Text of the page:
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Subject: Re: [dita] ITEM: Cross-references to Topicheads and ImplicitTitle-only Topics

On 4/7/09 9:55 AM, "Michael Priestley" <mpriestl@ca.ibm.com> wrote:

> Why is it acceptable for href and conref to mean different things, but not
> href and keyref?

Conref is establishing a different *semantic* from href/keyref, namely a
use-by-reference link, rather than a navigation relationship.

Keyref/href are alternatives forms of addressing for establishing the same
relationship, navigation.

That is, conref/conkeyref are alternative forms of address for a single
semantic and href/keyref are alternative forms of address for a *different*
single semantic.

The key is the nature of the relationship, not the form of address used.

Or said another way, conref is a shorthand for having *different* element
types, one for each existing element type, that mean only "use by
reference". If DITA had such elements, there would only be href/keyref
attributes because the linking semantic would be defined by the element
type. Because DITA allows a single element type to convey two different core
semantics, there have to be different pointing attributes to make the
semantic distinction.

If we had been able to come up with a syntax that allowed keyrefs where URIs
are allowed, we would have avoided the need for keyref/conkeyref entirely
but we determined that such a syntax would be too difficult to use, so we
defined distinct attributes.

In the case of elements like <term>, we added keyref= in recognition that
href= would *never be a good idea* because it's not manageable (because it's
a hard address, irrespective of whether it went through a topicref
indirection or not) and it would be pointless to allow people to create
unmanageable pointers when the whole point is to enable reuse of topics
within multiple contexts.

Xref in DITA has always been a problem because without late-bound,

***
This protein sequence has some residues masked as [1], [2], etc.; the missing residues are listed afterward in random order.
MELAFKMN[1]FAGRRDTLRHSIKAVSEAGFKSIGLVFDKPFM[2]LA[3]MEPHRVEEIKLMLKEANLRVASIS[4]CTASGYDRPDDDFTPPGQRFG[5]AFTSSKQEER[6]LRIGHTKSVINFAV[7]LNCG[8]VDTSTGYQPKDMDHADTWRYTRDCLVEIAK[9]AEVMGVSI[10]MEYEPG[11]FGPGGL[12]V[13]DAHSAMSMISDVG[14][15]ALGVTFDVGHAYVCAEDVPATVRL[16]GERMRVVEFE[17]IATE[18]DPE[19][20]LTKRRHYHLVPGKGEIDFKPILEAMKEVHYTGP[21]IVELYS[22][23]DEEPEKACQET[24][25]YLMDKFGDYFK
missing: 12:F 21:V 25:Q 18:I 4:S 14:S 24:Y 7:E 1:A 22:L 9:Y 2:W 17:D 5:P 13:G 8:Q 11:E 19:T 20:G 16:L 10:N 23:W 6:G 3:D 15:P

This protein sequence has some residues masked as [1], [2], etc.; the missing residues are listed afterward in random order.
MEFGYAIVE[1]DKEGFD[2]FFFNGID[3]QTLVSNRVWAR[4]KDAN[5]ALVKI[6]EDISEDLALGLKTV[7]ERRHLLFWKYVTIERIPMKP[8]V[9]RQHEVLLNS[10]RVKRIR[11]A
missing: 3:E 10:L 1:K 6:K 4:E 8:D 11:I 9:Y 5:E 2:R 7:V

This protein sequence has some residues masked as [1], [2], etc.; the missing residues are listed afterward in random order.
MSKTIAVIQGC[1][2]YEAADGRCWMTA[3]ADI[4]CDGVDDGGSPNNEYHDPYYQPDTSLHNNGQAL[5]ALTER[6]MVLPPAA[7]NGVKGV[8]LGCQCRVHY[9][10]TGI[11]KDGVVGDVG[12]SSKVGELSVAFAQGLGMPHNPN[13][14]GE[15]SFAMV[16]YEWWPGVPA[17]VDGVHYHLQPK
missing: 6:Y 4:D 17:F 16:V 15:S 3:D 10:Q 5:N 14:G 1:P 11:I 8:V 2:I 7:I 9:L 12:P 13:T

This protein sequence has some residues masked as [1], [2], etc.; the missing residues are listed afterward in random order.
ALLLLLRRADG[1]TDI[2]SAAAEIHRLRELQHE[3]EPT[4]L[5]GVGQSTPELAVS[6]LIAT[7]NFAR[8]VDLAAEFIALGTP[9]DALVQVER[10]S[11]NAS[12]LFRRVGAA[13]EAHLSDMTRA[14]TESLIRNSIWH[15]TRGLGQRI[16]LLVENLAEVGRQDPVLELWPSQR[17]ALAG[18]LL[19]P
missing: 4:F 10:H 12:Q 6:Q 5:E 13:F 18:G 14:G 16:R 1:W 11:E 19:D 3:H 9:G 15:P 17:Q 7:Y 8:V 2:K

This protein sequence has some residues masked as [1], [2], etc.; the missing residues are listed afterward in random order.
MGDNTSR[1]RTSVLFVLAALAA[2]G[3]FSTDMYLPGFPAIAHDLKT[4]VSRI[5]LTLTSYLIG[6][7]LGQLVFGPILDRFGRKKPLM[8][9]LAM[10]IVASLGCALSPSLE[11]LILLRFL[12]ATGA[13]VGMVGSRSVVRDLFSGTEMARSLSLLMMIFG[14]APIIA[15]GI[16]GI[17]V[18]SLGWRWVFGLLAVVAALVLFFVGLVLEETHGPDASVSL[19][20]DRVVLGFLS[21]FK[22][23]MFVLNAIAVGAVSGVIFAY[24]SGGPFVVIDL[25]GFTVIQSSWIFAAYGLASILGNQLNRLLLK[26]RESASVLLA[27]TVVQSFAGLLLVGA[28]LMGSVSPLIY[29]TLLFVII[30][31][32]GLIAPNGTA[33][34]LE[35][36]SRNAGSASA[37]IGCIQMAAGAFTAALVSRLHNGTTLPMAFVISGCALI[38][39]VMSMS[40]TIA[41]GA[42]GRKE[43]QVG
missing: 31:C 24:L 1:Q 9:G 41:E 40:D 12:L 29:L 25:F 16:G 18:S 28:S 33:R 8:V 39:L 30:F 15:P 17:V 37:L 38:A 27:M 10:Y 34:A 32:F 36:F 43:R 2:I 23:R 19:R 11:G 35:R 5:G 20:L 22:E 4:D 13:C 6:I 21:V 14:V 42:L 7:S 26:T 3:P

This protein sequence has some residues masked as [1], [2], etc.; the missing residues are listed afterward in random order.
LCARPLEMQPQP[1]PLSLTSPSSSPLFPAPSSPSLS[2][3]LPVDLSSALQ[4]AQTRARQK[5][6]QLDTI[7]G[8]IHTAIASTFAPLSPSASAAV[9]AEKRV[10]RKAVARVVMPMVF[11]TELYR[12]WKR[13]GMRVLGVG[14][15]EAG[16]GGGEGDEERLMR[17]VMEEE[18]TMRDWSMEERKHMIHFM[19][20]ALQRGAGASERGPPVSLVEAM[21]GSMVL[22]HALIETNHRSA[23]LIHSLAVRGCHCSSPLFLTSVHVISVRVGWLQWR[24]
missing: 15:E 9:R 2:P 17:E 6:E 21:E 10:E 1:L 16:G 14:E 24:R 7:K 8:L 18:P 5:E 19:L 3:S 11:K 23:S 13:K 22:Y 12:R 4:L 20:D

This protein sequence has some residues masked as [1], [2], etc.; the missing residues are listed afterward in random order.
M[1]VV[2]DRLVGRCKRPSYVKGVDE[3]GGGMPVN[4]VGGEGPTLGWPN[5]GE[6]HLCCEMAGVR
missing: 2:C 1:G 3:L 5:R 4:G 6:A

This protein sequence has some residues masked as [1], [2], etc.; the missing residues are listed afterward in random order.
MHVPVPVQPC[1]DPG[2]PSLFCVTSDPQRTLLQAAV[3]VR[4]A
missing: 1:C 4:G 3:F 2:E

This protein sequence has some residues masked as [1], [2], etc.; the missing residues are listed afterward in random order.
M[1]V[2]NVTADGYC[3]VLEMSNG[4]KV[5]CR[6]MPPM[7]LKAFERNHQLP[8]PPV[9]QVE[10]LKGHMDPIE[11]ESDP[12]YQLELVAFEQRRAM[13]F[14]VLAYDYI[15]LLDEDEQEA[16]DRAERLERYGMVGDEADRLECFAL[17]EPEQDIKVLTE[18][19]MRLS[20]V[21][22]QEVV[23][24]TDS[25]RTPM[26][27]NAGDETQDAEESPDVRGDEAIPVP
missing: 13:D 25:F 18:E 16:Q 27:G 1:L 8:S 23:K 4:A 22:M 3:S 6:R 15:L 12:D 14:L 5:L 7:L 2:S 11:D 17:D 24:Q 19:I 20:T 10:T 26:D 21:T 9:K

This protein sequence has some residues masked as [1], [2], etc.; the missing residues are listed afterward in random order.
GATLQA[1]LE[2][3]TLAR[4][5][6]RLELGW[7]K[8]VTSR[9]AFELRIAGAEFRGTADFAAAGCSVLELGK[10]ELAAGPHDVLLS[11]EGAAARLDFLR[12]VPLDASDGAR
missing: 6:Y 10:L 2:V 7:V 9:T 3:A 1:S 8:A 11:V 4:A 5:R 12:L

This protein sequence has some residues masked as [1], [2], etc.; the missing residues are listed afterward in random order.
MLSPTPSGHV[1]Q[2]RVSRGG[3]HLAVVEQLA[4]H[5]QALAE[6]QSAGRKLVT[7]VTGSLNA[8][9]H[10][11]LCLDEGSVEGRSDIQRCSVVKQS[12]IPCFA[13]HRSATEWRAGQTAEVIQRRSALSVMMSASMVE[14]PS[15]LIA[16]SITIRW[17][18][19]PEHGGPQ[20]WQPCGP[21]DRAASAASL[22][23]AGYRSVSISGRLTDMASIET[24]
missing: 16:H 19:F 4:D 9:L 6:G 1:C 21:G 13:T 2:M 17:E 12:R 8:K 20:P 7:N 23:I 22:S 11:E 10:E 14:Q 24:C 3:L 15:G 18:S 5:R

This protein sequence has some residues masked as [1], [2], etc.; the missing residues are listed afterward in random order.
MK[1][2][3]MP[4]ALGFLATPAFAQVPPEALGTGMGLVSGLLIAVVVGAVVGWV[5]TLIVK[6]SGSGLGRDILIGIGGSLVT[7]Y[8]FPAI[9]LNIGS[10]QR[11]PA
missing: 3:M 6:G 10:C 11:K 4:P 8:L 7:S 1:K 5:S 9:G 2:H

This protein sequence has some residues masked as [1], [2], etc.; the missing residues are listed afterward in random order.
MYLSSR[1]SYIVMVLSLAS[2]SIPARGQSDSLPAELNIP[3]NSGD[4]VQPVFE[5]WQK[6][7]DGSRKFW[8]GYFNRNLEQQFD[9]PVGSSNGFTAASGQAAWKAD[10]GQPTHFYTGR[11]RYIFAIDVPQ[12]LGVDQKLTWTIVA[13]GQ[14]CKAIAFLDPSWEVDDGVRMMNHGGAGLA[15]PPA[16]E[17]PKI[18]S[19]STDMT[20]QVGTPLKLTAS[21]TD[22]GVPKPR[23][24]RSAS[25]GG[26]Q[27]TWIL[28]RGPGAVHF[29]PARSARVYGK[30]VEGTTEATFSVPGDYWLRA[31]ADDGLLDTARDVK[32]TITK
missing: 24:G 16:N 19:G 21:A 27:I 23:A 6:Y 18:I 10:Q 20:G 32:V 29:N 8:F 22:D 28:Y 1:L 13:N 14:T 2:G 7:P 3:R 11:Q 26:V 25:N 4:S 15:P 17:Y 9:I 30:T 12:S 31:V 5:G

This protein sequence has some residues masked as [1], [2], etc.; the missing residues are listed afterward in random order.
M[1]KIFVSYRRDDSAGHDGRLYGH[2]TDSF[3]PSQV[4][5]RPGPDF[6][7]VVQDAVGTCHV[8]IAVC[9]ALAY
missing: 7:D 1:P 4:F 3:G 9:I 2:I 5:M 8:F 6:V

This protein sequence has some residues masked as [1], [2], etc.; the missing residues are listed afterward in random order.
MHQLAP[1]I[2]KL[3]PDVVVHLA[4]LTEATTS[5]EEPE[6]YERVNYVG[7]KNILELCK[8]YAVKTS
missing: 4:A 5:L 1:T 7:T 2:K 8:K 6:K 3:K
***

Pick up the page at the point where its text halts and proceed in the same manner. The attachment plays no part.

context-specific addresses there is no way to make it manageable when
pointing to other topics. Even if DITA had *always* said that topicrefs act
as indirections (which in some implementations they did), it wouldn't have
helped because the problem is the href= itself, not the lack of indirection.

Keyref= solves the problem by being late-bound, which *enables* the
manageable use of indirection.

The keyref facility requires that topicrefs act as indirectors, at least in
some circumstances. Either they *always were* indirectors (and the spec
failed to mention it) or they *are now* and therefore need to be for all
uses of topicref from other elements (possibly modified by controls on the
initial linking element).

I think this is a very simple principle for which the processing
implications can be clearly enumerated by applying the principle.

That is, the question is "source element X is pointing to a topicref that
has property configuration Y, what is the ultimate link target?" The answer
should be arrived at by a purely mechanical process that is independent of
the form of initial address.


Eliot Kimber | Senior Solutions Architect | Really Strategies, Inc.
email:  ekimber@reallysi.com <mailto:ekimber@reallysi.com>
office: 610.631.6770 | cell: 512.554.9368
2570 Boulevard of the Generals | Suite 213 | Audubon, PA 19403
www.reallysi.com <http://www.reallysi.com>  | http://blog.reallysi.com
<http://blog.reallysi.com> | www.rsuitecms.com <http://www.rsuitecms.com> 

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